Figure 1. Full length amplification of all eight segments of Sw/SD/3/2005 by RT-PCR. M, DNA ladder; 1, PB2; 2, PB1; 3, PA; 4, HA; 5, NP; 6, NA; 7, M; 8, NS.
Table 1. Genetic similarity between Sw/ZJ/1/2004 and reference strains available in GenBank
HA plays an important role in determining tissue tropism, systemic spread, and pathogenicity of in-fluenza A viruses (14, 21). The full-length sequence of HA gene contain 1 778 nucleotides, and have a coding sequence with 1 707 nt. The deduced amino acid sequences from HA gene have 567 amino acid residues, among which there are a 16 aa signal peptide sequence, a 328 aa HA1 sequence, and a 321 aa HA2 sequence. There is an amino acid motif PEKKQTR↓G at their HA cleavage sites. Glycosylation of viral antigens masks and unmasks antigenic sites and there-fore is an important process in the generation of new viruses (11, 17). Ten potential N-linked glycosylation sites were found in the HA protein, nine of which are located in HA1. The amino acid sequence of Sw/SH/ 3/2005 at residues 226 to 228 was Ile-Ser-Ser, a typical motif of human influenza viruses and a site known to affect receptor-binding properties, which implied that the isolate preferentially binds to SA α 2, 6 Gal of human cell receptors rather than SA α 2, 3 Gal of those of avian (11, 22).
A balance between the activity of HA in virus attachment and NA in virus release is crucial for optimal viral replication (8, 21). The entire sequence of HA gene contain 1 467 nucleotides, and has a coding sequence of 1 410 nt. The deduced amino acid sequences from the HA gene have 469 amino acid residues. There are no amino acid substitutions observed at positions 274 [H→Y) or 294 [N→S) which were reported to confer resistance to oseltamivir in clinical influenza isolates (5) in the NA gene of the Sw/SD/3/ 2005 isolate, suggesting that it is sensitive to NA inhibitors. Neither substitution is observed at position 31 [H→Y) of the M2 protein which were reported to confer resistance to anti-influenza drugs Amantadine and rimantadine in the recent Europe swine viruses, including H1N1, H1N2 and H3N2 viruses (10), in isolate Sw/SD/3/2005, suggesting that it is sensitive to this class of antiviral drugs.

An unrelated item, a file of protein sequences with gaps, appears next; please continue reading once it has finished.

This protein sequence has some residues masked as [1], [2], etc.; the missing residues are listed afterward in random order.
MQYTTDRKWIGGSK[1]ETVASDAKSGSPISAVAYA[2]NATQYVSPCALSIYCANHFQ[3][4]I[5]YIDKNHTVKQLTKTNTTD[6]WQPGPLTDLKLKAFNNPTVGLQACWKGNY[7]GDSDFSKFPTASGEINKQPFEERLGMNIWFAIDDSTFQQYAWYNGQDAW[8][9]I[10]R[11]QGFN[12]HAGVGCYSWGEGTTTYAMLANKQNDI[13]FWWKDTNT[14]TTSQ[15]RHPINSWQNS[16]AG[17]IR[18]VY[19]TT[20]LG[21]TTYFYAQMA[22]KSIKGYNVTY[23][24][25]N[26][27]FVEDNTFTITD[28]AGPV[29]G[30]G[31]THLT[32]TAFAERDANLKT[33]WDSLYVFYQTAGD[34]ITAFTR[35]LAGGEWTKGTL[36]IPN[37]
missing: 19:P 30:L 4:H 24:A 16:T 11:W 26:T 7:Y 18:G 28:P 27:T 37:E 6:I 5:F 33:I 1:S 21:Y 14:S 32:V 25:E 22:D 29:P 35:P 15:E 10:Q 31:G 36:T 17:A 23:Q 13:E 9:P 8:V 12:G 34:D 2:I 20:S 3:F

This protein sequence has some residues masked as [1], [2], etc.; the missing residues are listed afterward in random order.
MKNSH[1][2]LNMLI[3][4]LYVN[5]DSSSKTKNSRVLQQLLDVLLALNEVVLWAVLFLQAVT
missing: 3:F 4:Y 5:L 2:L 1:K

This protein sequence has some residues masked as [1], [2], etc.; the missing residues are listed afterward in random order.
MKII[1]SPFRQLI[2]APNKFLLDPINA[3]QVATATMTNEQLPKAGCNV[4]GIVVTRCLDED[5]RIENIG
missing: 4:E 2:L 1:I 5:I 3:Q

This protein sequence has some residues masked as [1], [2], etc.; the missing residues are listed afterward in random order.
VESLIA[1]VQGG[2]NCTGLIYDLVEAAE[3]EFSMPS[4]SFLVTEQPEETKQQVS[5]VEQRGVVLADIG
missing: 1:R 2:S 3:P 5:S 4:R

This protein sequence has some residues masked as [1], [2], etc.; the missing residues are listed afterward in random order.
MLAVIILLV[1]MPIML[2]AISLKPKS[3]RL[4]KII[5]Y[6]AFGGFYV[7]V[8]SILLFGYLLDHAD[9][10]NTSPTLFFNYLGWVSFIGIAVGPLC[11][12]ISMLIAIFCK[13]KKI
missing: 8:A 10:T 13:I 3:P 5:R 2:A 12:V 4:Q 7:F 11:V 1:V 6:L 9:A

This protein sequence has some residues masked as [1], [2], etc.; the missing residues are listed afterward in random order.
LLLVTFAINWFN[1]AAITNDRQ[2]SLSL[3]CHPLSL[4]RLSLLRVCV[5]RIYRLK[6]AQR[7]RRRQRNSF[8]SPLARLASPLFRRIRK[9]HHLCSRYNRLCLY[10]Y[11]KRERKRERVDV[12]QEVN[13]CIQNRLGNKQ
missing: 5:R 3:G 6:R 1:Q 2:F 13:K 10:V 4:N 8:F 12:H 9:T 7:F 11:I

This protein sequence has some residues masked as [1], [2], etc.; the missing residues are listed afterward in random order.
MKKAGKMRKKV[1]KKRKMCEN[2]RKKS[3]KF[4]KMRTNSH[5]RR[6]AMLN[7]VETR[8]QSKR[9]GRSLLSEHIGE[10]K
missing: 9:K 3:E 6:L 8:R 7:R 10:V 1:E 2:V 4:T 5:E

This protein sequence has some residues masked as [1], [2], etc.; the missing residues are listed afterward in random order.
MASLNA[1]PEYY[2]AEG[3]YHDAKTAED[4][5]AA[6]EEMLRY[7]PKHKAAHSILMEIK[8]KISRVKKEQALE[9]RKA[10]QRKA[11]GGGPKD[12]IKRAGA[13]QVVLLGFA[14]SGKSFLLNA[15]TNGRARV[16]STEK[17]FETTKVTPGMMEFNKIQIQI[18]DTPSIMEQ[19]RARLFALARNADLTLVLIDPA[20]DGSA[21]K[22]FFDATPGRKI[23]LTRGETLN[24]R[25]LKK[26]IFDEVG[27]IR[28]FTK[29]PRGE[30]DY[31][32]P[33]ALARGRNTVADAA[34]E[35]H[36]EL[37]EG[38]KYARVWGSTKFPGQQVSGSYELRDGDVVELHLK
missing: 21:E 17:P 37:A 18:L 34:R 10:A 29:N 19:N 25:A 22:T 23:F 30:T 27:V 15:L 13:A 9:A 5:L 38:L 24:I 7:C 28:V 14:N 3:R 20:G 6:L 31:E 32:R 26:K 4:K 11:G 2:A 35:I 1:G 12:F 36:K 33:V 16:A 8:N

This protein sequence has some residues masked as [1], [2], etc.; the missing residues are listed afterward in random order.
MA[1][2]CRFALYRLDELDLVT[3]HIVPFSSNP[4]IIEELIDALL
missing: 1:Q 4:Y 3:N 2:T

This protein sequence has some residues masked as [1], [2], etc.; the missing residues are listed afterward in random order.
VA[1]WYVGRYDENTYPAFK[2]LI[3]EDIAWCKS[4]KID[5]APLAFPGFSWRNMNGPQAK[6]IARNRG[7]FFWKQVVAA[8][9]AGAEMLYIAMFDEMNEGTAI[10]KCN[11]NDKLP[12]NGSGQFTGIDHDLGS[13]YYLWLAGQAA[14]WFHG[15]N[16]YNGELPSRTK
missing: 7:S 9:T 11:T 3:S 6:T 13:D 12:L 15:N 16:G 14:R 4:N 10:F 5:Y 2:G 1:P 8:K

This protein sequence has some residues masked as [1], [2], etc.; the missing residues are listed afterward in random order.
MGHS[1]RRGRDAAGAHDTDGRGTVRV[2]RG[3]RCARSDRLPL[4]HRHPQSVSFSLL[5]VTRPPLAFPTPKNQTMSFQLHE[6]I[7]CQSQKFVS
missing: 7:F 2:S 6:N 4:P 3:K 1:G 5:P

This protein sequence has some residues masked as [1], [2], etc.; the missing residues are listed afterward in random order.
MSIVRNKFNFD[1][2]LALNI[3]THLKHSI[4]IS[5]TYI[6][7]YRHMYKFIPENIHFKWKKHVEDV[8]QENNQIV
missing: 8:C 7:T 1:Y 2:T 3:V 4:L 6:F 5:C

The PCR products from the pMD18-T vector con-taining cDNA of Sw/SD/3/2005 were digested with Bsm B Ⅰ or Bsa Ⅰ, and cloned into the vector pHW2000. Eight expression plasmids were constructed containing the eight genomic fragments of Sw/SD/3/2005 (H3N2), designated pHWsd-PB2, pHWsd-PB1, pHWsd-PA, pHWsd-HA, pHWsd-NP, pHWsd-NA, pHWsd-M, and pHWsd-NS, respectively.
The rescued viruses were inoculated into 10-day-old embryonated chicken eggs or MDCK cells. The virus-induced cytopathic effect was observed in MDCK cells (Fig. 2). The virus titer was 1:8 by HA assay in the allantoic fluid. The sequences of HA and NA genes of the rescued virus showed the HA and NA genes were identical to those of Sw/SD/3/2005, demonstrating that the rescues by our constructed eight-plasmid transfection system was successful.
Figure 2. virus-induced cytopathic effect by rescued Sw/SD/3/2005 at post-incubation 48h. A: Mock-infected MDCK cell. B: Post-incubation 48h with rescued Sw/SD/3/2005.
The reverse genetics derived R-swsd3/05 was characterized by its growth potential in chicken embryos and in tissue culture (Table 2). The results showed that R-swsd3/05 was stable after passage 3.
Table 2. Comparison of the hemagglutiation unit of the R-swsd3/05 in chicken embryo and MDCK cell